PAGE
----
Mark White, of the Fairbanks Co. in Rome, will serve a second year as chairman of the Greater Rome Existing Industries Association thanks to an amendment to the association’s bylaws approved on Wednesday.
During that same meeting, the GREIA membership confirmed by a unanimous vote that the Rome Floyd Chamber would continue to serve as its primary liaison between the local industries and Rome and Floyd County, the State of Georgia and the local development authorities, which would ultimately assist with land acquisition or financing for expansion projects.
GREIA was created in November 1986 as an association under the banner of the Chamber. It was conceived of to aid the growth, excellence and expansion of existing industries by addressing topics specifically related to the priorities of manufacturers.
Every manufacturing company that is a member of the Rome Floyd Chamber is a member of GREIA, from Bekaert and International Paper to Carlsen Precision Manufacturing and Gustav Wolf, which acquired the Brugg Wire Rope manufacturing operations in Rome.
As chairman of GREIA, White will continue to serve as one of four constitutional officers on the Rome-Floyd County Development Authority, which is now tasked with the primary responsibility for recruiting new industry to the community.
GREIA however, remains completely committed to continuing to work with the chamber.
The GREIA board reaffirmed that commitment last week.
Its bylaws state: “The association will work exclusively with the Greater Rome Chamber of Commerce (dba Rome Floyd Chamber) for all economic development projects to include expansions, reinvestments and/or new operations within the community.”
The Rome-Floyd County Development Authority does come into the picture at the point when a company has its plans for expansion completed and is ready to discuss incentives and a financing package.
Past chamber board chairman John Quinlivan, CEO at Redmond Regional Medical Center, said that existing industries are the primary job creators in Rome and most other communities as well.
“It’s from within this group that the majority of our job growth comes,” Quinlivan said. “It is vitally important that we continue to support that and that has always been and remains a primary chamber responsibility.”
Quinlivan said that obviously the chamber would work with the Rome-Floyd County Development Authority on the recruitment of new industry.
“We sure want to see that be successful, but we recognize our primary responsibility is to our existing industries and to facilitate their expansion,” he said.
Over the last seven years, at least 19 expansions have occurred at companies that are part of GREIA.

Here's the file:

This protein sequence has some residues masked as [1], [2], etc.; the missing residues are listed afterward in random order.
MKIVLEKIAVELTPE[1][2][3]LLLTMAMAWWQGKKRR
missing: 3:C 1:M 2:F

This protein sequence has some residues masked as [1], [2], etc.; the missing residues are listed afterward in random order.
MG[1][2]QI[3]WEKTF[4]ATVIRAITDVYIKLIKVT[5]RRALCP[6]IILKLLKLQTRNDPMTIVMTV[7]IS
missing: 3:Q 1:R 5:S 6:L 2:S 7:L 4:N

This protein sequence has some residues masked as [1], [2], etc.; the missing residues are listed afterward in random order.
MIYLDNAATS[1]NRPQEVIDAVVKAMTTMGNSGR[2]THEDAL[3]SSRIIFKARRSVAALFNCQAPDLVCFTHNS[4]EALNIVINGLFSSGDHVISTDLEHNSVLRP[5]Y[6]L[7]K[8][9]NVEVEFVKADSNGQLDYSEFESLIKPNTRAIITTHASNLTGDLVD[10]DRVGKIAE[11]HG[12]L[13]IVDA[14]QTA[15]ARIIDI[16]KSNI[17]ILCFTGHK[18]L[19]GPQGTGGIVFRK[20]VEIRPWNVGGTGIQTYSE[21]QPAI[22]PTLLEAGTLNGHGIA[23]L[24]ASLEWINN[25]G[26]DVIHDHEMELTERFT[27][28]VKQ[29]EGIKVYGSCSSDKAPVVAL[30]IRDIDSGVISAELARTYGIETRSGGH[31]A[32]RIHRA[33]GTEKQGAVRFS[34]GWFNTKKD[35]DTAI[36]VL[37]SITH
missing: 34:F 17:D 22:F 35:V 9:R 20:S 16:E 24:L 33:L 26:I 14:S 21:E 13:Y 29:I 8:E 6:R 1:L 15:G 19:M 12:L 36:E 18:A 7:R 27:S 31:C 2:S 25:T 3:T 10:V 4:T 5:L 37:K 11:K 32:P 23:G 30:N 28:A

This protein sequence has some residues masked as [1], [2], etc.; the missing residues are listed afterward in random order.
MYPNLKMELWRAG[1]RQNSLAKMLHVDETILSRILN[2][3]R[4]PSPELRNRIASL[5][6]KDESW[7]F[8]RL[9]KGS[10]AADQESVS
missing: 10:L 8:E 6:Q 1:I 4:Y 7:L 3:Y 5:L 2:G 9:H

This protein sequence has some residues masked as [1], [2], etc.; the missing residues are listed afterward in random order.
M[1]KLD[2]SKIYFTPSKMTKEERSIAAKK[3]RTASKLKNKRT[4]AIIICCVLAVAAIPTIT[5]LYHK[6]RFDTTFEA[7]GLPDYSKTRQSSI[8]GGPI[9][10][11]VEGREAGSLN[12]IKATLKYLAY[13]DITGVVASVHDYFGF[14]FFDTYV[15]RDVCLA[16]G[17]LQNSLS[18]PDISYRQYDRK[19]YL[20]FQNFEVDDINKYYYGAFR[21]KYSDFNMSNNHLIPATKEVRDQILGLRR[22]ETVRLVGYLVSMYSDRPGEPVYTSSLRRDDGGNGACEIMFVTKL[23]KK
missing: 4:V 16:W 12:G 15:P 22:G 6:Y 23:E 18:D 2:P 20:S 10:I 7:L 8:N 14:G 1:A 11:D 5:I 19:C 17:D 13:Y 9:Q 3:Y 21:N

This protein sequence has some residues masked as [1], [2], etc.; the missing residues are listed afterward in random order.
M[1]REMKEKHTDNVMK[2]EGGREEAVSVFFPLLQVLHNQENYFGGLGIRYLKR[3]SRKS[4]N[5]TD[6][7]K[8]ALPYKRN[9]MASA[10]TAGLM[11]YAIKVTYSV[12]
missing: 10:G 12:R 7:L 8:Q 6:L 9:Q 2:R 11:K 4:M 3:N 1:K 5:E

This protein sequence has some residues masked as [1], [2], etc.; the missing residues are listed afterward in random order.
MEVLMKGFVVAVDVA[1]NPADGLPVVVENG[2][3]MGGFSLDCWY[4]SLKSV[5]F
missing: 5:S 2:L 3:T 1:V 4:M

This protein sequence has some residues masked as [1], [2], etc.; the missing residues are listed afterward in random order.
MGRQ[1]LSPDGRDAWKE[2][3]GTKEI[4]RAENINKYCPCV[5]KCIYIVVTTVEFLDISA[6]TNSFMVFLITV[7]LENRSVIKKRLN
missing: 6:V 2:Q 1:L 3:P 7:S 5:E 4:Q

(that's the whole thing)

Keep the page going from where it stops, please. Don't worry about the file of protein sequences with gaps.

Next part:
Neaton Rome on Technology Parkway and F&P Georgia in the Floyd County Industrial Park have expanded several times each since they located in Rome nearly 20 years ago.
The chamber has worked closely with International Paper on two huge upgrades of the mill in Coosa, which while not necessarily creating a lot of new jobs, has managed to hang on to existing jobs.
“International Paper is proud to be part of GREIA and the Rome and Floyd County community. We are happy to work closely with other businesses and organizations in the community as we continue our efforts keep our Rome Containerboard Mill a safe, reliable place to work,” said IP spokeswoman Jenna Guzman.
Quinlivan said the chamber, through GREIA, stays in close contact with members and is well aware of whether or not companies are growing, hitting their goals or having capacity challenges.
“Things don’t just happen overnight, so we’re going to do the things we can to help our GREIA members be successful, and through that close relationship, we’re going to anticipate that they are reaching a point where they are looking to expand,” Quinlivan said. “We will then go in partnership with them to the city or the county or the state if we need to, to secure whatever support they need to expand,” Quinlivan said.
David Newby, division president at Profile Extrusions, explained that GREIA’s ties to the chamber are critical from several perspectives.
“When you are doing planning, a lot of it is confidential and you don’t want things to get out (publicly) until you make the final decision that you’re going to do it. But you need assistance, and part of the planning is knowing what’s available to you. We’ve always been able to go to the chamber to say ‘This is what we’re looking at doing.’ We know they have connections and they can get answers to our questions. But more importantly, we know that will be kept confidential,” Newby said. “It’s not a matter of public record at that time.”
Newby said he’s always looked at the chamber as a hub and knows that if they don’t have an answer right away, the chamber can get it quickly.
By the time a project gets to the development authority for a specific financing package, it’s got to be a done deal, according to Newby.
Quinlivan confirmed that the chamber board talked this past Thursday morning about being very clear with the respect to what its responsibilities are to economic development now.